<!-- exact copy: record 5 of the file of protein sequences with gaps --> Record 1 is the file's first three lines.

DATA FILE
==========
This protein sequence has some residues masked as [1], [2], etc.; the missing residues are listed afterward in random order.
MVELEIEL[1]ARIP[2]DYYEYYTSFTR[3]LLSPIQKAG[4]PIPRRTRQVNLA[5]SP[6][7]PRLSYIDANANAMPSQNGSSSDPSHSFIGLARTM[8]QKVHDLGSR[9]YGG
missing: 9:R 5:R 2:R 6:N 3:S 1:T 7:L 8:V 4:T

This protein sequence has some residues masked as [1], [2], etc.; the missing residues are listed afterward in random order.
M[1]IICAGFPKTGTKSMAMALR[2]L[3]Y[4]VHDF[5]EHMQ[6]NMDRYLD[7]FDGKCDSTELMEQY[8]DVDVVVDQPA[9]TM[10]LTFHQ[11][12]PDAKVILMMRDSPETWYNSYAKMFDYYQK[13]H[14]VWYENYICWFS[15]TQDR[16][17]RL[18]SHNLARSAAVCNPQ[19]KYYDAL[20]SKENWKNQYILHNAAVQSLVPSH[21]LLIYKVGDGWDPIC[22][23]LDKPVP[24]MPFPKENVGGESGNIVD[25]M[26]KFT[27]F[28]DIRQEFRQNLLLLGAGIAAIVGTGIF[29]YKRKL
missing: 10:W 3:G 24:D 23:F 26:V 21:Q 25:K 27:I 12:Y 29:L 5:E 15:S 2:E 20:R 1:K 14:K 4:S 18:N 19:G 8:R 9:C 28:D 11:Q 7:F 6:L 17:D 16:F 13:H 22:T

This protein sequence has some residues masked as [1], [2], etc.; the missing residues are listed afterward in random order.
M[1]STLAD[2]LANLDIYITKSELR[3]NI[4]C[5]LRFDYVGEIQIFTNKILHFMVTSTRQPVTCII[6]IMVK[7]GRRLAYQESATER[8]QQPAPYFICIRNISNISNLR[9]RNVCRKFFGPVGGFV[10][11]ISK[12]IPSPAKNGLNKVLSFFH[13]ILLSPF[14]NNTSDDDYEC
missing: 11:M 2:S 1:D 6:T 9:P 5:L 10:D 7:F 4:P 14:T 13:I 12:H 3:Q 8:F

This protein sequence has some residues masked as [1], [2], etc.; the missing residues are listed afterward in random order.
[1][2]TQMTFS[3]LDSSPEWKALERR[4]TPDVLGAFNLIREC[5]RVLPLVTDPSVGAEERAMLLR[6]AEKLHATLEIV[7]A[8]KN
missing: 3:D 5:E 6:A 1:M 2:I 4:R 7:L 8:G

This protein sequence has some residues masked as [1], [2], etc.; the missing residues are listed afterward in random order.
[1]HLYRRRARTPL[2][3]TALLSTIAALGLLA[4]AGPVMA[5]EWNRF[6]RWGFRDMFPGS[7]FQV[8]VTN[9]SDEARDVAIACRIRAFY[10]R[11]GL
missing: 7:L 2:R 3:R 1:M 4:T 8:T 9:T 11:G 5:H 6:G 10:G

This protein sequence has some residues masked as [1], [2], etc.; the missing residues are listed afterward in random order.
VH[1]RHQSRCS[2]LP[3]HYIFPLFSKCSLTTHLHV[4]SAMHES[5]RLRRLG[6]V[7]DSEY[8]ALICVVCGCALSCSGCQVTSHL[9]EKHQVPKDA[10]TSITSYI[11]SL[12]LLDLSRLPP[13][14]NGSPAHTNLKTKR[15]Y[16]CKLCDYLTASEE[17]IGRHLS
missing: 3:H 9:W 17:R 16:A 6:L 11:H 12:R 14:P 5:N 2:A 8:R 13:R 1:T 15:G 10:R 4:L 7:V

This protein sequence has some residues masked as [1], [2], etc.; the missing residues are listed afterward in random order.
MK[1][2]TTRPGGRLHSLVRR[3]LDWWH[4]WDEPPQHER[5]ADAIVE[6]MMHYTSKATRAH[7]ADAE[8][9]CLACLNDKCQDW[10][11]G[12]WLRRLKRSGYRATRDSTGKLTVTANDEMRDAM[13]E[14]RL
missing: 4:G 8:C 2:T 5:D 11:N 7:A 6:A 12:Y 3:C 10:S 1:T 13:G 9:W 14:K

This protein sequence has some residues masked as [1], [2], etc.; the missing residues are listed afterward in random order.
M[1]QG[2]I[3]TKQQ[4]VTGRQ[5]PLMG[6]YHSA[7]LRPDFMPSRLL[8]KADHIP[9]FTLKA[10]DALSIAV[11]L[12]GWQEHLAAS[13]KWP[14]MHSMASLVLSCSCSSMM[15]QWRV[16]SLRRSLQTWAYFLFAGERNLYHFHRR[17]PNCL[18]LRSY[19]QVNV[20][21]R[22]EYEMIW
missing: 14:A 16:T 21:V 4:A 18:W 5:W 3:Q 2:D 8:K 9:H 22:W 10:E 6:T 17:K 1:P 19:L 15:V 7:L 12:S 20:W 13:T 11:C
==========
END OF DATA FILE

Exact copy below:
This protein sequence has some residues masked as [1], [2], etc.; the missing residues are listed afterward in random order.
[1]HLYRRRARTPL[2][3]TALLSTIAALGLLA[4]AGPVMA[5]EWNRF[6]RWGFRDMFPGS[7]FQV[8]VTN[9]SDEARDVAIACRIRAFY[10]R[11]GL
missing: 7:L 2:R 3:R 1:M 4:T 8:T 9:T 11:G 5:H 6:G 10:G